Temperament: The Old English Mastiff is truly a gentle giant. Although he impressive in size and strength, he is surprisingly gentle in nature and makes for a wonderful family pet. They are intelligent, loyal, and calm toward their families and people— especially children; however, they can be watchful and indifferent toward strangers. They are intelligent and enjoy learning. Because of their large size, obedience and socialization classes are needed to teach Old English Mastiffs to be mindful of others and prevent them from causing accidental injuries. These dogs naturally exude a quiet confidence. They should never appear timid, shy, or fearful. Any unprovoked aggressive or fearful behavior toward people is incorrect for this breed.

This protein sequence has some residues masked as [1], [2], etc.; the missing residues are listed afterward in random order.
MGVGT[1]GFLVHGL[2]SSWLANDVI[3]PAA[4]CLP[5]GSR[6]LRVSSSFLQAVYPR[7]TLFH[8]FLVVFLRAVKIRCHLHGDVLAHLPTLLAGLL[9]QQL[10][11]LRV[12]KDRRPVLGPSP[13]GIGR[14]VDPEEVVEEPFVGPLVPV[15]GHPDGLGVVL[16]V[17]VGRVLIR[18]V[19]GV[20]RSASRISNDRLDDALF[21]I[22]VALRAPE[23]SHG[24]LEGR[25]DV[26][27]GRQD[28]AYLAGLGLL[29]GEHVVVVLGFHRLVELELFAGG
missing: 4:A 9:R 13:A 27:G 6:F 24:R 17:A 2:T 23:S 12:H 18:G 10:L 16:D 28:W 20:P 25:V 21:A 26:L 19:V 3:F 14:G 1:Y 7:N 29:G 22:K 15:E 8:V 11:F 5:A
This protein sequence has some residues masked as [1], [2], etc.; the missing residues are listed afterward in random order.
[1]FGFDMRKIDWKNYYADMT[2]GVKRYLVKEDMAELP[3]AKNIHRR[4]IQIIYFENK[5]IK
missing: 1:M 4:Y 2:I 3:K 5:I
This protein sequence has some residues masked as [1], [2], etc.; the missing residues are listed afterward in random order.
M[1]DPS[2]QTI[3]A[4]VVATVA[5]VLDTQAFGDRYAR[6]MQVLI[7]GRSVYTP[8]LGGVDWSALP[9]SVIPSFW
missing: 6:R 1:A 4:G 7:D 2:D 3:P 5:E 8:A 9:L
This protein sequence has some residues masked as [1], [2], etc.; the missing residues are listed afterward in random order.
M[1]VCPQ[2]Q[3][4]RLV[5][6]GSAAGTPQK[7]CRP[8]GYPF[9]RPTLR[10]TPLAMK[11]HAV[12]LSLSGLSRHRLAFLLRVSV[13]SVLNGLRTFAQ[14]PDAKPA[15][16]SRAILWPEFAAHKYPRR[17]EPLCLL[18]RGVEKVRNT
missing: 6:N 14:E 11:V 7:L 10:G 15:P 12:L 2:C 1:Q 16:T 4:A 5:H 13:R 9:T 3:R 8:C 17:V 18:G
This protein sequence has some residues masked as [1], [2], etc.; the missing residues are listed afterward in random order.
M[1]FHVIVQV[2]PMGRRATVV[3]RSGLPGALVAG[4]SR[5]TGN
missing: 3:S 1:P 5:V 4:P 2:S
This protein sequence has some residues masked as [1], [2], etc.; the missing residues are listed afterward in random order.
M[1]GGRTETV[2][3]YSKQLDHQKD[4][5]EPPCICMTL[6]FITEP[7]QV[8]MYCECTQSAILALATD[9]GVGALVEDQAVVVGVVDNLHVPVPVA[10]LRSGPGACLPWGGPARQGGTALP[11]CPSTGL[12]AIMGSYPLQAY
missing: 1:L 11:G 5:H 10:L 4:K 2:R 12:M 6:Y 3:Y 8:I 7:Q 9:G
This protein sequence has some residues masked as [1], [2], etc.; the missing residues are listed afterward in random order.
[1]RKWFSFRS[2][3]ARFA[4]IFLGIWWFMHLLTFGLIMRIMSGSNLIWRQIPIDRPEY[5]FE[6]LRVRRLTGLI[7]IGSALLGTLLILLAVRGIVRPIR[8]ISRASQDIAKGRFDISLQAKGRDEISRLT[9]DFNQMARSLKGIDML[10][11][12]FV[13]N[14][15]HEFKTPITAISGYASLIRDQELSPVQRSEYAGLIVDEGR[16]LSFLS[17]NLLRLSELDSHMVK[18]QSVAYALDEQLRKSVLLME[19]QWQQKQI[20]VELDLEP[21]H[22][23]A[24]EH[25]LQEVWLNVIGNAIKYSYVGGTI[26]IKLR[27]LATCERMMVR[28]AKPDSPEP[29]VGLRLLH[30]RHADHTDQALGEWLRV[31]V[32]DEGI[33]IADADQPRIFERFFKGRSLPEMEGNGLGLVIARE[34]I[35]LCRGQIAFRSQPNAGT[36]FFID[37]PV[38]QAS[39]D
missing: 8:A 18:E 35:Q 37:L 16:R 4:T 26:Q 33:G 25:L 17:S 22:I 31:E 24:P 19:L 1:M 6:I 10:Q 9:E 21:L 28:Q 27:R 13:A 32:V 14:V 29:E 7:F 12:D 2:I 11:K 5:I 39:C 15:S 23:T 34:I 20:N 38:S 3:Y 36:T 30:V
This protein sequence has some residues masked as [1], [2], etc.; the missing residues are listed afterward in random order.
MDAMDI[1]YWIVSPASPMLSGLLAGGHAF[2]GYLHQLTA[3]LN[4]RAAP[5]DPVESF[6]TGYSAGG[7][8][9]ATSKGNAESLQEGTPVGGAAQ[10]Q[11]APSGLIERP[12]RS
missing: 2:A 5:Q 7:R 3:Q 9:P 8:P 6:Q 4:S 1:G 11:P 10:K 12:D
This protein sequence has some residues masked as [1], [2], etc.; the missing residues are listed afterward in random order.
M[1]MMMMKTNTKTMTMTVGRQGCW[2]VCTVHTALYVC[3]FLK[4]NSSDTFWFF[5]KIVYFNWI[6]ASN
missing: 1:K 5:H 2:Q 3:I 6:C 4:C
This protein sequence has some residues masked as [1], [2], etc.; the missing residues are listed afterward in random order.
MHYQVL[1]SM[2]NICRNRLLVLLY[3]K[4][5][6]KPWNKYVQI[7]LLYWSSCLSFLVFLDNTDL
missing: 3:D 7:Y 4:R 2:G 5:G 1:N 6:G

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Breed Standard

BREED GROUP 3: Molossoids and Mastiffs Breeds

Proportions: Somewhat rectangular, with length of the body, measured from the point of the forechest to the point of the rump being just slightly greater than the height at the withers. The ideal body height to length ratio is approximately 5:4. The body is deep and well-put together, with sturdy substance and solid bone. Males should appear masculine, being more substantial in size and mass, while females should appear more feminine and slightly less substantial. Neither should lack overall type. Preference should be placed over soundness and quality, as opposed to sheer size alone. A smaller-sized specimen can be given preference if all of the elements of quality and soundness are present. The English Mastiff should never appear square, or leggy. The body is rectangular, with the height coming from the depth of the body (withers to brisket), rather than length of leg.

Head